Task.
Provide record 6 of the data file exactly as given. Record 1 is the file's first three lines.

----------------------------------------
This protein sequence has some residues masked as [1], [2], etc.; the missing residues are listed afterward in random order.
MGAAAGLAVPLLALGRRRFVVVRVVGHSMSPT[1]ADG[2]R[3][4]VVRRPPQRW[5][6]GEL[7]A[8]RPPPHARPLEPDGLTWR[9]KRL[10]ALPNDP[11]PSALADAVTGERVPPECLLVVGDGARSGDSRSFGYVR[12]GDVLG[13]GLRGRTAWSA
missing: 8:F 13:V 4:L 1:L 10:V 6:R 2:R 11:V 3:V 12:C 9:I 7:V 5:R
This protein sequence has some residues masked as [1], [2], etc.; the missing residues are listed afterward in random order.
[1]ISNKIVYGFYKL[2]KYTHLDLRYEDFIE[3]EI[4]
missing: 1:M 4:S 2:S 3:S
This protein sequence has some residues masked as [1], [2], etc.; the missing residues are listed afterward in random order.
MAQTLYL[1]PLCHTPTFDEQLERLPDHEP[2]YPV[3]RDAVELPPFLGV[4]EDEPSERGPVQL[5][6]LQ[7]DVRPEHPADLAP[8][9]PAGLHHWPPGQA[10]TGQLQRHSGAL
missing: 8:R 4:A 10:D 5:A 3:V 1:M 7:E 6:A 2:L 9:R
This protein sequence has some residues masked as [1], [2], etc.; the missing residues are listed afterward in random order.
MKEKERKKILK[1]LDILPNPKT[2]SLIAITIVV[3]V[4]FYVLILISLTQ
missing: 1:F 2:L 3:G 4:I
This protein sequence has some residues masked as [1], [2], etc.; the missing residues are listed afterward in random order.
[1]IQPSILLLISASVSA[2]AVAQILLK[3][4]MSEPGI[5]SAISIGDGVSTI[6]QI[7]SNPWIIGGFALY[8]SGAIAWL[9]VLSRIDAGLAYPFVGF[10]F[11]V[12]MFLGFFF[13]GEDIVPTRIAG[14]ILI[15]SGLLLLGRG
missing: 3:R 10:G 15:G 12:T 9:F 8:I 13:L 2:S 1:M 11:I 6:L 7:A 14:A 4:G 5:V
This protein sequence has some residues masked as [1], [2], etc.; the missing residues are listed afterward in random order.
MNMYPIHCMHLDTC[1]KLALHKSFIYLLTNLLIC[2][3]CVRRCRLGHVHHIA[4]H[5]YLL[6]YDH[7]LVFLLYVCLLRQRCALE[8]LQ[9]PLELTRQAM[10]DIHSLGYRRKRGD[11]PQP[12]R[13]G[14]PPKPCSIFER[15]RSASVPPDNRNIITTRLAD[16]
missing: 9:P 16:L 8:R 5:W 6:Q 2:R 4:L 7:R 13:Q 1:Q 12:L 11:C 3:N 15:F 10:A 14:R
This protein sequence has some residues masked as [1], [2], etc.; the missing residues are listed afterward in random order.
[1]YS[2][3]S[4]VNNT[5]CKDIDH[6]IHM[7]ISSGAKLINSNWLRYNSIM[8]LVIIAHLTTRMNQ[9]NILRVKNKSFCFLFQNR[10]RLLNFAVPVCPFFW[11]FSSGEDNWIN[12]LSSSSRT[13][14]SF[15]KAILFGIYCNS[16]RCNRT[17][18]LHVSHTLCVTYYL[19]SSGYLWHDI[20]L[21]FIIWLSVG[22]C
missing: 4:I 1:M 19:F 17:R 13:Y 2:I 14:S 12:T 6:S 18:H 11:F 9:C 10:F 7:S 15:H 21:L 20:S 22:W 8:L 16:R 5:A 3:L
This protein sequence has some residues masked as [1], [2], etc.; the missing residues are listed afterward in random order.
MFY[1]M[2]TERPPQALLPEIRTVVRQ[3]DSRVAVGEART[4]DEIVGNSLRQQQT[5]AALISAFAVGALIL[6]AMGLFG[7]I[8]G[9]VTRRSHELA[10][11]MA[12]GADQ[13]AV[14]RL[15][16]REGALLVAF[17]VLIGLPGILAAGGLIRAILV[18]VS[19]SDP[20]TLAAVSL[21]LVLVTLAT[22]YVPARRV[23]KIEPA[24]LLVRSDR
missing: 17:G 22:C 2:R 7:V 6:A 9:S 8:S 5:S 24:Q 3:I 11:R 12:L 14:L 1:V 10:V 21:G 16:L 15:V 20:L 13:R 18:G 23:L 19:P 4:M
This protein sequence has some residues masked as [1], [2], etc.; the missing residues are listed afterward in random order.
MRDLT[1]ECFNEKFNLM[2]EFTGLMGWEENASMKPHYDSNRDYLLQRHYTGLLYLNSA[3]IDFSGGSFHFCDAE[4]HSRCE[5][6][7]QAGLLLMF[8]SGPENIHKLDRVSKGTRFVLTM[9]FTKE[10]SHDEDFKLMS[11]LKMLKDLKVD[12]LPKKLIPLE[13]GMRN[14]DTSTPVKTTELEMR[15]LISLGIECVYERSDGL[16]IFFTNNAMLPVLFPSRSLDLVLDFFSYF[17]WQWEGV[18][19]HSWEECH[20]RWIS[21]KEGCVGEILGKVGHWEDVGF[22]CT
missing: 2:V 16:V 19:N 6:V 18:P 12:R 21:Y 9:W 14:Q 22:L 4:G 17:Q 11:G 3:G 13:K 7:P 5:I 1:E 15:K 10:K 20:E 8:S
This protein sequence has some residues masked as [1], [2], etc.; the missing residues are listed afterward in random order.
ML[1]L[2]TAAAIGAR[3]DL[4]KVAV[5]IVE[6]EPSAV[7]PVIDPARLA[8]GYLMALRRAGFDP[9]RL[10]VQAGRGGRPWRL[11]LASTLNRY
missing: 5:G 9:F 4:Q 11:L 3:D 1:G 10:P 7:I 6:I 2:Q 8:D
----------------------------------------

This protein sequence has some residues masked as [1], [2], etc.; the missing residues are listed afterward in random order.
MNMYPIHCMHLDTC[1]KLALHKSFIYLLTNLLIC[2][3]CVRRCRLGHVHHIA[4]H[5]YLL[6]YDH[7]LVFLLYVCLLRQRCALE[8]LQ[9]PLELTRQAM[10]DIHSLGYRRKRGD[11]PQP[12]R[13]G[14]PPKPCSIFER[15]RSASVPPDNRNIITTRLAD[16]
missing: 9:P 16:L 8:R 5:W 6:Q 2:R 4:L 7:R 13:Q 1:Q 12:L 11:C 3:N 15:F 10:A 14:R